Recently recognized supplement helps the gut review earlier diseases and execute attacking bacteria

Recently recognized supplement helps the gut review earlier diseases and execute attacking bacteria


  • Post By : Kumar Jeetendra

  • Source: NIH/National Institute of Allergy and Infectious Diseases

  • Date: 17 Jan,2021

Scientists studying the body’s natural defenses against bacterial disease have identified a nutritional supplement –taurine–that helps the gut recall prior infections and kill invading bacteria, such as Klebsiella pneumoniae (Kpn). The finding, published in the journal Cell by scientists from five institutes of the National Institutes of Health, could help efforts seeking alternatives to antibiotics.

Scientists understand that microbiota–the trillions of beneficial microbes living harmoniously inside our gut–may protect people from bacterial infections, but little is known about how they provide protection. Scientists are studying the microbiota with an eye to finding or improving natural treatments to replace antibiotics, which injury microbiota and become less effective as bacteria develop drug resistance.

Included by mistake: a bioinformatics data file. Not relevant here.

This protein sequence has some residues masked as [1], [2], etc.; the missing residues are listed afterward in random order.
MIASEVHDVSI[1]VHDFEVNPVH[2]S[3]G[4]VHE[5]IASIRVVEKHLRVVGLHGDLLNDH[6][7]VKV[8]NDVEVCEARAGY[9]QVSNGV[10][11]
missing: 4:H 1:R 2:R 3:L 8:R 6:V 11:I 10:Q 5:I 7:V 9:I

The scientists observed that microbiota that had experienced prior infection and transferred to germ-free mice helped prevent disease with Kpn. They identified a category of bacteria–Deltaproteobacteria–involved in fighting these infections, and further analysis led them to detect taurine as the cause for Deltaproteobacteria activity.

The scientists believe that low levels of taurine allow pathogens to colonize the gut, but high levels produce enough hydrogen sulfide to prevent colonization. During the study, the researchers realized that a single moderate infection is enough to prepare the microbiota to withstand following disease, which the liver and gallbladder–that synthesize and store bile acids containing taurine–may develop long-term disease protection.

The research found that taurine given to mice as a nutritional supplement in drinking water also ready the microbiota to avoid infection. But when mice drank water containing bismuth subsalicylate–a common over-the-counter drug used to treat diarrhea and upset stomach–infection protection waned because bismuth inhibits hydrogen sulfide production.

Journal reference:

Stacy, A., et al. (2021) Infection trains the host for microbiota-enhanced resistance to pathogens. Cell.

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